Etymology
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precise (adj.)

mid-15c., "neither more nor less than, with no error; exactly stated or marked off; definitely or strictly expressed; distinguished with precision from all others," from Old French précis "condensed, cut short" (14c.) and directly from Medieval Latin precisus, from Latin praecisus "abrupt, abridged, cut off," past participle of praecidere "to cut off, shorten," from prae "before" (see pre-) + -cidere, combining form of caedere "to cut" (from PIE root *kae-id- "to strike"). For the Latin vowel change, see acquisition. Related: Precisely (late 14c.).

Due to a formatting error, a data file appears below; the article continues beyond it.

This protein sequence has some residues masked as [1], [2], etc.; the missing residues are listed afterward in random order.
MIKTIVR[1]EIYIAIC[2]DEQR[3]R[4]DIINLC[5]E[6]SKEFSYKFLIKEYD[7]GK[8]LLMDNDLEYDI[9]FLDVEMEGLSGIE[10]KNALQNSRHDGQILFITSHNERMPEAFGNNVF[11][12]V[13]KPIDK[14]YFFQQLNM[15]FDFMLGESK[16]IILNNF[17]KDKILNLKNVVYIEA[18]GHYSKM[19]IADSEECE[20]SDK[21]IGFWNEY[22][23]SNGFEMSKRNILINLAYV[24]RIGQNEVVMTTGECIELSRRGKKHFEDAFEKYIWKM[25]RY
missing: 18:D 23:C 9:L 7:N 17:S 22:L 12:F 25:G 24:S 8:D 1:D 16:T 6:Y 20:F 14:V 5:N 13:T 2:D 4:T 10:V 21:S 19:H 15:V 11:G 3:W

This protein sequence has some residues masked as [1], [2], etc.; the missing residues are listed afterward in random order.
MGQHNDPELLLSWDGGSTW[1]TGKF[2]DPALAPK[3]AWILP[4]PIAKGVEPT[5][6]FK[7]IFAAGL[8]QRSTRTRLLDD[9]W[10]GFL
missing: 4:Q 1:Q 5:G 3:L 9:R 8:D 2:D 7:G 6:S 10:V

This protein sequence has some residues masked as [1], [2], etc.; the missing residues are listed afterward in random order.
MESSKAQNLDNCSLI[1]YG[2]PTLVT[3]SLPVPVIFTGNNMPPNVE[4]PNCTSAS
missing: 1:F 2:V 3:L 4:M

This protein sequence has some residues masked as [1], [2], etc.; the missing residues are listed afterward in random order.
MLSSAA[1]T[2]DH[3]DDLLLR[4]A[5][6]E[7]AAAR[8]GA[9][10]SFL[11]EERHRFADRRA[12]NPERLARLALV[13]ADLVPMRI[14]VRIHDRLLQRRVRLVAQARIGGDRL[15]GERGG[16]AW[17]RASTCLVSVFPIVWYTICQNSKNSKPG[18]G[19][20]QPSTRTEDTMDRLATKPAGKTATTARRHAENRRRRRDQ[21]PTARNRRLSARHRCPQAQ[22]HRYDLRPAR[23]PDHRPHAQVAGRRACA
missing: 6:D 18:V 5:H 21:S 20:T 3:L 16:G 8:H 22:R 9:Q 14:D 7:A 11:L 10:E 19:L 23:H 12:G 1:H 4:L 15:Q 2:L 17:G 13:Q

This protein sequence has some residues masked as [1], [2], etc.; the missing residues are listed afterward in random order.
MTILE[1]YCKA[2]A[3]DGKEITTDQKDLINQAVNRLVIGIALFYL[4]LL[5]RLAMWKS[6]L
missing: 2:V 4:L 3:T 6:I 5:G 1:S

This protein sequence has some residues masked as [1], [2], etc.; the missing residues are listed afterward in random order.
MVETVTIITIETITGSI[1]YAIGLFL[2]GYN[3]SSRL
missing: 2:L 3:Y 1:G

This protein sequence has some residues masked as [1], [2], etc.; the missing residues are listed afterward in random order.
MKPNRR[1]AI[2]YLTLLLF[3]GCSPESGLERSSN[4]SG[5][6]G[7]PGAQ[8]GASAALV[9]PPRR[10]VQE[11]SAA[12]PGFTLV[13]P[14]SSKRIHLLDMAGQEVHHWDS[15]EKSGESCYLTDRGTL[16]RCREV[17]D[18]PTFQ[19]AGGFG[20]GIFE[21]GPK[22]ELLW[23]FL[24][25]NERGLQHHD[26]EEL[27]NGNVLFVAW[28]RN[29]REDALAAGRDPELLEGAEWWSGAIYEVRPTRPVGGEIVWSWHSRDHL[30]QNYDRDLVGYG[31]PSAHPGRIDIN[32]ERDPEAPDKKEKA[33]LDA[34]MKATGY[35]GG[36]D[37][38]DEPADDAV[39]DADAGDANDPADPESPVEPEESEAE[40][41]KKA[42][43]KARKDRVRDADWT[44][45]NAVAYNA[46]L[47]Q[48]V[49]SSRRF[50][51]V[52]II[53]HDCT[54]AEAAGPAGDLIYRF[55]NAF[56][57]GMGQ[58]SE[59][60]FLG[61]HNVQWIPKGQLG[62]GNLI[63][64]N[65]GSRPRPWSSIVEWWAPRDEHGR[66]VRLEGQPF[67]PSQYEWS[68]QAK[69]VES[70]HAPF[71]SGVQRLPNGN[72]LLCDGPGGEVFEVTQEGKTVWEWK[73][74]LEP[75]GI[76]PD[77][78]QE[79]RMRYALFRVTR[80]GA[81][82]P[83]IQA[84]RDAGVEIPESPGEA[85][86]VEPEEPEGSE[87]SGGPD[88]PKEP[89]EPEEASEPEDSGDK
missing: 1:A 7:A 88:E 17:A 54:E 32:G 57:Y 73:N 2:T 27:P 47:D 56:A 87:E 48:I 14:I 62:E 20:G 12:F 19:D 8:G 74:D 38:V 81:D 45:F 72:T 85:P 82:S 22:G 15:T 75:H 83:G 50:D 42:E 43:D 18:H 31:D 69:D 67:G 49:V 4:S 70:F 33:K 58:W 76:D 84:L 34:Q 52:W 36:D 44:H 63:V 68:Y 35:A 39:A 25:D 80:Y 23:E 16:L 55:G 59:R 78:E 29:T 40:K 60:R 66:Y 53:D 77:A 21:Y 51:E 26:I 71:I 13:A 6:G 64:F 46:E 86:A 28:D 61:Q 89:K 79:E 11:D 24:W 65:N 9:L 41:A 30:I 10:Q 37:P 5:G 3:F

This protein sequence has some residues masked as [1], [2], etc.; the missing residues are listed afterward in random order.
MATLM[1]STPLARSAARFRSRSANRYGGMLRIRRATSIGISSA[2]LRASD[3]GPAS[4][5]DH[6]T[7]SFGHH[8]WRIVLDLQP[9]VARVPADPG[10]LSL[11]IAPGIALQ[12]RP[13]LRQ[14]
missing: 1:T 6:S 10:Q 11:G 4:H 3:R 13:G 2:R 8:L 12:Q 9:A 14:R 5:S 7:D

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Definitions of precise

precise (adj.)
sharply exact or accurate or delimited;
arrived at the precise moment
specified a precise amount
a precise mind
precise (adj.)
(of ideas, images, representations, expressions) characterized by perfect conformity to fact or truth; strictly correct;
a precise image
a precise measurement
Synonyms: accurate / exact
From wordnet.princeton.edu